Lincolnshire

Over 250 years in prison for drug gang who flooded Lincolnshire with cocaine

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Drug dealers involved in bringing vast amounts of cocaine and heroin into Lincolnshire were given lengthy jail sentences at the end of a series of court cases which have taken place over several months.

Sentences passed on Friday on the final 12 defendants brought the total jail sentences imposed by Judge John Pini QC to over 250 years.

In total 25 people were sentenced in connection to the major investigation.

Lincoln Crown Court was told that organised crime groups couriered in more than £1 million worth of Class A drugs from Sheffield and Essex for sale on the streets of Boston, Spalding and Skegness with up to a kilo of cocaine a time being brought in.

Although police stopped couriers on three occasions, seizing thousands of pounds worth of drugs, the gangs had the financial backing to quickly bring in replacement stock.

Some of the drugs seized were of such high purity that police believed it was “straight off the boat” from South America.

When officers carried out a series of searches on homes in Lincolnshire, Essex and South Yorkshire they seized thousands of pounds in cash together with large amounts of drugs.

Package of cocaine. Photo: Lincolnshire Police

At the end of the case the Judge praised the work of the team of police officers and CPS workers involved in the investigation and prosecution of the case.

Judge Pini officially commended members of the team including Det Insp Paul McMahon, who headed up the investigation, Det Sgt Ian Brooks and Det Con Lynn Foster.

He said: “These cases are absolutely exhausting for the police to put together. They involve vast amounts of work. They are time intensive and they are cost intensive.”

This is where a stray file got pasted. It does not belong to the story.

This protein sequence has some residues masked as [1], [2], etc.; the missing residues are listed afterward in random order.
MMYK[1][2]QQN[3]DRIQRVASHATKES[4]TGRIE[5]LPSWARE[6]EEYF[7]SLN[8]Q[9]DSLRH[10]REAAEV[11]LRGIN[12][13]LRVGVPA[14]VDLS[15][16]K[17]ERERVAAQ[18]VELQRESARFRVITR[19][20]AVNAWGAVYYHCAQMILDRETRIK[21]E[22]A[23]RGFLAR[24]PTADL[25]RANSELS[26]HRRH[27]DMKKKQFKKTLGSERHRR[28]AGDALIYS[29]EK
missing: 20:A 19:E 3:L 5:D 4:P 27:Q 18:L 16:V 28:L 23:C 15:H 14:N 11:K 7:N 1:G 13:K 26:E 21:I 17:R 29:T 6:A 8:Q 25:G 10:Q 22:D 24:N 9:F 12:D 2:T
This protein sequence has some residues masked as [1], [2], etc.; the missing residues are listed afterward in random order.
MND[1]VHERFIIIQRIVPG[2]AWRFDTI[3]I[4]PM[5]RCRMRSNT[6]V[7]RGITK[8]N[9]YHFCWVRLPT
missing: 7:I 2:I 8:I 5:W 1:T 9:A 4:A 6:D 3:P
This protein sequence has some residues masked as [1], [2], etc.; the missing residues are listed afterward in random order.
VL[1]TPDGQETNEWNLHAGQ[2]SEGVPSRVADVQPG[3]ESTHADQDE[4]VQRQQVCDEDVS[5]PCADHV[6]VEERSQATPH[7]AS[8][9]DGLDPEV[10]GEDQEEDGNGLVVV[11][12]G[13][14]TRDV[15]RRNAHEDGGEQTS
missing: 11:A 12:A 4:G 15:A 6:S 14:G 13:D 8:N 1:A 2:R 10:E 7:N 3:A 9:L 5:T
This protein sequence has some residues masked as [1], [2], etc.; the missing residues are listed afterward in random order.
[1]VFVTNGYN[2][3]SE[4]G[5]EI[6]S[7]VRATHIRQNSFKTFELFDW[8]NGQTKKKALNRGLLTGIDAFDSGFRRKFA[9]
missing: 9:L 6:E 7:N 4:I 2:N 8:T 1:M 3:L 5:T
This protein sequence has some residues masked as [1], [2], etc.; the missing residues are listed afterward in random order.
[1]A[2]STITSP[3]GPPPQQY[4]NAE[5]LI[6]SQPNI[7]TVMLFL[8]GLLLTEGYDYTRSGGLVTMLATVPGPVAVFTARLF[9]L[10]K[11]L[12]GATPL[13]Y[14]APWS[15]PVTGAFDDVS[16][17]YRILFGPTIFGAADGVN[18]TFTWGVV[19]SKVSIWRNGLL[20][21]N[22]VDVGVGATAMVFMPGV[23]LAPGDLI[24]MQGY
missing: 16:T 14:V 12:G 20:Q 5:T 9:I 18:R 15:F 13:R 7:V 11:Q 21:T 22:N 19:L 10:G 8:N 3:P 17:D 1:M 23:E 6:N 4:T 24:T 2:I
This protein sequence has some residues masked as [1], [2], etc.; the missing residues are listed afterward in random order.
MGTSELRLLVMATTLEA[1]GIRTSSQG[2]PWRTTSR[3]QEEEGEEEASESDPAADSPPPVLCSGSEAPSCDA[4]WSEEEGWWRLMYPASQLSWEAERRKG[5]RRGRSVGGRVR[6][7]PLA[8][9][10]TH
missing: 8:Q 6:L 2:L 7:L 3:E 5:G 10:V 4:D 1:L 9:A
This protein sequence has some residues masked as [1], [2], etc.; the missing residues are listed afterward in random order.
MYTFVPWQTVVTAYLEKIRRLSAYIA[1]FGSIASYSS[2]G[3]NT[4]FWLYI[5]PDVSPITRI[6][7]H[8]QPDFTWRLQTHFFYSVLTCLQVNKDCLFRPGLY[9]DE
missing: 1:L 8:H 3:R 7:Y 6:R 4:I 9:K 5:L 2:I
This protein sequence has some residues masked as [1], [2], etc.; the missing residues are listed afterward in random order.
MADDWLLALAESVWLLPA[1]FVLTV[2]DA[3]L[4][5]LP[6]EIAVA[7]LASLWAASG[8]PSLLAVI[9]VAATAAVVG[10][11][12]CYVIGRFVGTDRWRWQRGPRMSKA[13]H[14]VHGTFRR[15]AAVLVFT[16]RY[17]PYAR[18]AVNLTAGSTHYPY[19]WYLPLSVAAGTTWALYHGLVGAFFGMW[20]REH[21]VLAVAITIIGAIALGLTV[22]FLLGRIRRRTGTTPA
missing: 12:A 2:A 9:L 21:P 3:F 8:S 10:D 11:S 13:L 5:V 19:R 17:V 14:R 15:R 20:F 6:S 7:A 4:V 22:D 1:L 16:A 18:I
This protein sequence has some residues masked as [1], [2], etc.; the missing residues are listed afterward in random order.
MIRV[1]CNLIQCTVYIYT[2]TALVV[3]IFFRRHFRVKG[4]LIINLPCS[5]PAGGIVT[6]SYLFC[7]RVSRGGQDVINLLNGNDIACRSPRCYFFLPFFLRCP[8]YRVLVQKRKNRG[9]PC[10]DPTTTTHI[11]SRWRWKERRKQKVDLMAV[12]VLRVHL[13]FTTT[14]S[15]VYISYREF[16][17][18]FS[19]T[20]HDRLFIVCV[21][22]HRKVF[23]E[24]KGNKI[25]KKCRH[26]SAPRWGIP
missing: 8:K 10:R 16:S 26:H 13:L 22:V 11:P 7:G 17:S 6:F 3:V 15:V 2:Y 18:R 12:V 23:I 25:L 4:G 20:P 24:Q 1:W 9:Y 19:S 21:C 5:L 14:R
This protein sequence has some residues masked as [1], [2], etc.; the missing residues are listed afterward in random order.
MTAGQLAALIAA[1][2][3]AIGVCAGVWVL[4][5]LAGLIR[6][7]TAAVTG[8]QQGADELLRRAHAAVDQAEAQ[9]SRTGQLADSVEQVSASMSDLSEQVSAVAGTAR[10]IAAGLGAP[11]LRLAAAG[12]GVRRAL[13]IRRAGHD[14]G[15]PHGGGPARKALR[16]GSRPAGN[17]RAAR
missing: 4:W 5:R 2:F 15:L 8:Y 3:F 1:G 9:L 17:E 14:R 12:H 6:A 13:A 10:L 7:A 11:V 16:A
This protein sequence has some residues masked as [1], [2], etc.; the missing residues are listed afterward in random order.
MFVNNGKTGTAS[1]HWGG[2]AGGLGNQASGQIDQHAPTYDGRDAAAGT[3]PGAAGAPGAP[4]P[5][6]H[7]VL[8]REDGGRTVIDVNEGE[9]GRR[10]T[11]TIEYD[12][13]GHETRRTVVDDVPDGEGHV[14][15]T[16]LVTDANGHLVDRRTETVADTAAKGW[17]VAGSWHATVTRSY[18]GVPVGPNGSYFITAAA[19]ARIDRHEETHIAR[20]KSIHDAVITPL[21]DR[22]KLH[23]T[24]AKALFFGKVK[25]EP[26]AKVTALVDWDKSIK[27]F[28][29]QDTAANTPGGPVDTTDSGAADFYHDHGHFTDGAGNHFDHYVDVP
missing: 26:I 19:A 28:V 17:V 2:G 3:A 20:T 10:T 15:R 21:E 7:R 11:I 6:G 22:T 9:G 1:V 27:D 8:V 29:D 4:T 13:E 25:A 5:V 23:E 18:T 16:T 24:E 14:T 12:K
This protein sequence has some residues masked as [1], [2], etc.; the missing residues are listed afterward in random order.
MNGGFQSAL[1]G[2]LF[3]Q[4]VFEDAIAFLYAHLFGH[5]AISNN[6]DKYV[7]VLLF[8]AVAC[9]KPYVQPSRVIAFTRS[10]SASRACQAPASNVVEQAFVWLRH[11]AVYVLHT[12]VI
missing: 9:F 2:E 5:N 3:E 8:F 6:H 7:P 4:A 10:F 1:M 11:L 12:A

The judge said the work involved in investigations such as this affected the home and family lives of the officers involved and members of the team had gone well beyond what was expected.

Seized cocaine. Photo: Lincolnshire Police

John Hallissey, prosecuting, said consignments of cocaine were brought in from Sheffield on at least 17 occasions between January 2017 and June 2018. A kilo of the drug, with a street value of about £50,000, was believed to have been delivered on each journey. Smaller amounts were supplied from Essex during a number of trips.

“Martin Murphy and Daniel Beeken were very much the heads of the operation. Cocaine and heroin was brought in from Sheffield for onward distribution in and around Lincolnshire.”

Mr Hallissey said the operation Sheffield supply chain overlapped with a drug supply network based in Skegness and there was a separate but linked supply chain delivering from Essex.

Police intercepted deliveries on three occasions but the drug supply operation managed to continue before finally being brought to an end in the summer of 2018

Daniel Beeken meeting Martin Murphy (The Birds public house, Spalding, December 2018). Photo: Lincolnshire Police

Judge Pini, passing sentence, said: “This was a wholesale business which was professionally run for very significant profits.

“The evidence showed that Beeken and Murphy often worked in tandem. Both were strictly hands on. They were described in evidence as joined at the hip.”

The two men had others working for them collecting money and bringing in the drugs and below them was a network of street dealers.

Martin Murphy meeting Daniel Beeken (The Birds public house, Spalding, December 2018). Photo: Lincolnshire Police

On Friday, the final 12 defendants were sentenced. They were:

  • Sheraz Mohammed , 42, of Prince of Wales Road, Sheffield, the head of the Sheffield supply chain, admitted one charge of conspiracy. He was jailed for 15 years and nine months
  • Nicky Joseph, 40, of Eden Court, Rochford, Essex, the head of the Essex supply chain, admitted a single charge of conspiracy. He was jailed for 13 years and six months
  • Martin Marsh, 33, of Beck Bank, Quadring Fen, admitted two charges of conspiracy. He was jailed for 12 years and seven months
  • Jason Bloor , 39, of Church Lane, Skegness, admitted two charges of conspiracy and a further charge of possession of drugs with intent to supply. Bloor, who was head of the Skegness supply operation, was jailed for 11 years and six months
  • Mohammed Ali, 31, of Horndean Road, Sheffield, admitted one charge of conspiracy. He was jailed for 11 years and three months